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Van Dyk rewarded with world No1 rankings
- Updated: September 6, 2014
By Mark Etheridge
Patience and perseverance go hand in hand… or so it has proven to be for Ernst van Dyk as he rode to gold in the men’s H5 event at the UCI Para-Cycling Road World Championships in Greensville, South Carolina.
Van Dyk returned to his Boland base of Paarl this week with not only a gold and silver (for the time trial) medal but also with the honour of wearing the rainbow jersey for road events for the next year. This is reward for him being crowned 2014 world road champion.
The men’s race was contested over six laps for a total of 61.2 kilometres and at an average speed of 35.63kph and as is often the case, was a closely run thing.
Less than a second separated Van Dyk and arch-rival Alex Zanardi of Italy after 1hr 43min 03sec of frantic racing. Tim de Vries of the Netherlands was three seconds adrift in the bronze medal position.
Former Formula One racer Zanardi took the world by storm with his custom-built bike that carried him to gold at the London Paralympics in 2012 and Van Dyk and his team have been playing catch-up ever since.
‘It’s been three years since I last won the rainbow jersey so I’m really happy that all the hard work and investment finally paid off,’ Van Dyk tells Road to Rio 2016. ‘We have been at the drawing board since 2012. Now it has finally paid off but it did not come easy.’
Van Dyk was up against it from the gun. ‘I lost my water bottle in the first kilometre on some rough road surface and we were only allowed to feed on lap two. The feed zone was towards the end of lap two so I ended up doing around 18km at high tempo with no water in extreme heat and humidity.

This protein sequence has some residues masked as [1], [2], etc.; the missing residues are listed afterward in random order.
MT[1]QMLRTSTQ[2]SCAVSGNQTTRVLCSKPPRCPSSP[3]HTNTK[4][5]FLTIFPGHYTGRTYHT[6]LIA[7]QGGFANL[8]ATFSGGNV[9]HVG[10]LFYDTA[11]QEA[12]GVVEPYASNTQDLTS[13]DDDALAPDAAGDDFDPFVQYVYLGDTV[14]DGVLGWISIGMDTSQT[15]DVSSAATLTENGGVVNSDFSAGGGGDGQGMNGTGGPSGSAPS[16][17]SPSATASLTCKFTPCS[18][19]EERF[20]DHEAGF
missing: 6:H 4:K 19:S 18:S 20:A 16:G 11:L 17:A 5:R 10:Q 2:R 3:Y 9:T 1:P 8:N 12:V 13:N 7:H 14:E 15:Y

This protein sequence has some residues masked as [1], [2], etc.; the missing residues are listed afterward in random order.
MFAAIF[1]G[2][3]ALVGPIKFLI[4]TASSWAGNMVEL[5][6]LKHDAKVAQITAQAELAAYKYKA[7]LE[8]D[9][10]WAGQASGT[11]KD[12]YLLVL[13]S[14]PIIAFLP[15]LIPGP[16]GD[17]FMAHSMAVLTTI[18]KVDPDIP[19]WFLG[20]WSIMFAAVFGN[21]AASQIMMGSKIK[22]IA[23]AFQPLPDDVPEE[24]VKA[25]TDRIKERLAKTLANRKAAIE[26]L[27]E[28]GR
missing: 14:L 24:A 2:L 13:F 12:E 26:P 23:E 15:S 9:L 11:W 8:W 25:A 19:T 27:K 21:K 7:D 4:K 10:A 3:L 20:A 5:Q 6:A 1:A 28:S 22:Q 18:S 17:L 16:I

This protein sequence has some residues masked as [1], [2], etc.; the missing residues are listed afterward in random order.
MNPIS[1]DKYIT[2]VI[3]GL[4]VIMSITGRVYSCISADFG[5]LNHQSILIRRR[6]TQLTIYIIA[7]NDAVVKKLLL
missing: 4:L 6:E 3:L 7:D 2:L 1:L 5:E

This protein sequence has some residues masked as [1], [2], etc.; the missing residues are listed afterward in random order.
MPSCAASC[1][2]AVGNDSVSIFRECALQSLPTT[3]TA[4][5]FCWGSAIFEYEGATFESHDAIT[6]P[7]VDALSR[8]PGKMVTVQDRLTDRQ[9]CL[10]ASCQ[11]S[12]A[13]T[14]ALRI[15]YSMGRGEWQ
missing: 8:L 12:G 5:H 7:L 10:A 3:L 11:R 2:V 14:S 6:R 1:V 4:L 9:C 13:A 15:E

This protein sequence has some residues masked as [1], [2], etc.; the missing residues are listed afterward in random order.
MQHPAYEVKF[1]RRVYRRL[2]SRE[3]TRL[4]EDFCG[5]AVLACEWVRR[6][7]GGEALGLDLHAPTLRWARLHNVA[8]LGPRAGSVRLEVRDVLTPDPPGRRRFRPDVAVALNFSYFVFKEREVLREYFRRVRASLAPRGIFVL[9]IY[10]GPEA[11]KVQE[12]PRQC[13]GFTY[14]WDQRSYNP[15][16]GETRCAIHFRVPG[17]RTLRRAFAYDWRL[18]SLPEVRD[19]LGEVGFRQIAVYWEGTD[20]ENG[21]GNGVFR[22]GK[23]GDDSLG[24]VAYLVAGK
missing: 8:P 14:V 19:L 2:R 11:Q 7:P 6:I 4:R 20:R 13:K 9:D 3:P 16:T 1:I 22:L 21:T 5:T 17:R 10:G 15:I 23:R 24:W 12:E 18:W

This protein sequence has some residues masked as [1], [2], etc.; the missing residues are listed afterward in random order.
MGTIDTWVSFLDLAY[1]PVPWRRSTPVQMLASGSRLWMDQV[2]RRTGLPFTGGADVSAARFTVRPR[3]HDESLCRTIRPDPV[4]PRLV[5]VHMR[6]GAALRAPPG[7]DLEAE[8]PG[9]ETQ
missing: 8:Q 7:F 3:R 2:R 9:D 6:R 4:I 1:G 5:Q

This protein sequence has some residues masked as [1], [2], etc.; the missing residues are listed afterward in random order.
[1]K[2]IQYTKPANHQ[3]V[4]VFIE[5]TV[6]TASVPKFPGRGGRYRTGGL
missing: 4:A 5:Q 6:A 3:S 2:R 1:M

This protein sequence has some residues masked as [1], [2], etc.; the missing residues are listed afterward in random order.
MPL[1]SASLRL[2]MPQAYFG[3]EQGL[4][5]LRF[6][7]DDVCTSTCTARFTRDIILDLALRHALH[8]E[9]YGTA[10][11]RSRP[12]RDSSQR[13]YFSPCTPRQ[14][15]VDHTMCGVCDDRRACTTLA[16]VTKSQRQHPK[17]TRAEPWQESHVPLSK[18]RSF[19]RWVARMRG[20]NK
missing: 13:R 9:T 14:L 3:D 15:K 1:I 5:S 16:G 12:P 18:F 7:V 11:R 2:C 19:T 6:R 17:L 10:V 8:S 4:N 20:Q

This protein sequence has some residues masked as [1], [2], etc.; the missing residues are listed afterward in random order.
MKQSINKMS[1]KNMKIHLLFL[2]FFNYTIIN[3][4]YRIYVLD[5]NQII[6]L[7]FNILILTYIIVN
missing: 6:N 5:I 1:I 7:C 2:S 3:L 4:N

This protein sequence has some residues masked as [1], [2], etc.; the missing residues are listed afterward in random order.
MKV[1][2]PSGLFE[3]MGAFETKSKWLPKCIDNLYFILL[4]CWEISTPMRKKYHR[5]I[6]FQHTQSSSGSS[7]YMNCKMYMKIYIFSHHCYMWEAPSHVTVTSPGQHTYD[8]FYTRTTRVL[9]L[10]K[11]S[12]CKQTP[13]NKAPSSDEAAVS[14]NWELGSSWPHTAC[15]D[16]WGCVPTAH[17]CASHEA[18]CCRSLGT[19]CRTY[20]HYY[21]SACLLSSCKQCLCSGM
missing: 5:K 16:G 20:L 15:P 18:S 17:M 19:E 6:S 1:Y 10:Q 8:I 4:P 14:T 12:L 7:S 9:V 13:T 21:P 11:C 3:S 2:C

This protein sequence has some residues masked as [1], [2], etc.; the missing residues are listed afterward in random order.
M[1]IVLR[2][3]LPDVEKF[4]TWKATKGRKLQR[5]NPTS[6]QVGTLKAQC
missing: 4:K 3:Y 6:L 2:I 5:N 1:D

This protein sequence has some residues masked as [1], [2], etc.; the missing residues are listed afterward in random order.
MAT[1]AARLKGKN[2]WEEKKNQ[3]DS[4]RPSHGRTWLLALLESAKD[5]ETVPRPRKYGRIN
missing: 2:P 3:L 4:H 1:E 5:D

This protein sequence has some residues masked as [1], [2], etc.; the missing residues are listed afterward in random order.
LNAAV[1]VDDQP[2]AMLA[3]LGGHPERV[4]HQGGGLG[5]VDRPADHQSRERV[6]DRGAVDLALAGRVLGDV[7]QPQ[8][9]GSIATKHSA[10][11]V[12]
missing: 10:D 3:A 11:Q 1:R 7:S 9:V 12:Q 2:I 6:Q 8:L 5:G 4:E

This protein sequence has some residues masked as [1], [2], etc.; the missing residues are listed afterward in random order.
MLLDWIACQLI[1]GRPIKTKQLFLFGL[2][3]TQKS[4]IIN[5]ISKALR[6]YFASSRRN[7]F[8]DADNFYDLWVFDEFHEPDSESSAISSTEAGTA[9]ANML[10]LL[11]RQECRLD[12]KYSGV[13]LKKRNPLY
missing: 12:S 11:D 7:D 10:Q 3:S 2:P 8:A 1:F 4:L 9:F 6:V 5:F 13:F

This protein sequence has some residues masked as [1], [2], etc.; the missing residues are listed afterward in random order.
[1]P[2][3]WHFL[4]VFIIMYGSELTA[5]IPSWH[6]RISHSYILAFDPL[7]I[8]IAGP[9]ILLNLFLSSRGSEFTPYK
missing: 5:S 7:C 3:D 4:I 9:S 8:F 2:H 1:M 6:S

‘I stayed calm and just focused on not exerting myself too much over those first two laps. When I finally got some water I still hung back and just focused on rehydrating.’
The conservative approach soon paid off though. ‘With around two laps to go I felt good and I started moving up in the bunch and keeping an eye on breakaway attempts. Conditions were however so severe than no-one could really have the confidence to just go off the front.’
Sooner or later thought the pressure would tell and with 3km to go Australia’s Stuart Tripp made a run for it. ‘But he is not really a good climber and with a little 16% hill in the last kilo I knew we would get him,’ says Van Dyk. ‘I used Oz Sanchez’ [fifth eventually) draft to sling-shot past the Aussie and take the lead with 900 metres to go.’
It was at this stage that more evidence was seen of all the hard work put in by Team Van Dyk. ‘During the past three months we had focused a lot on my explosive strength in the gym and on the road. It was pretty hard getting up at 5am through the cold, wet winter to train and go to gym with strength and conditioning specialist Sean Surmon but the effort paid off as we were able to increase my strength significantly.
‘We also did a lot of hard intervals with coach Ricky Kulsen pushing me from his scooter during our road sessions. My Sunday group rides with Kroft Cycles in Paarl was almost like having an intense race every Sunday and the guys pushed me to my limits.
‘In the end it all came together in that last 900m. Zanardi pulled up till he was next to me but then I put the hammer down. For a few seconds my watts peaked at 1200 and I got a good jump on him. He never came back at me and I even still had some kick left in the tank.’
Van Dyk went to thank still more parties through their help.
‘I have to thank SASCOC for their continued support through the OPEX Programme and also Cycling South Africa and Para-cycling for giving us the professional support that it takes to compete at this level and JC van der Walt was a fantastic team manager. Then, with the heat we were going to face in Greensville, Velotex (official kit supplier for CSA) developed a special skinsuit for me by using a new fabric called poly-vent. This really helped to keep me cool and aerodynamic in the tough conditions.
‘I now carry the No1 ranking in the world for handcycling and on the athletics side the time as I took my 10th Boston Marathon win is still sitting at No1 on the IPC marathon rankings. It seems this is turning into a dream season by carrying the top world ranking in two sports codes.’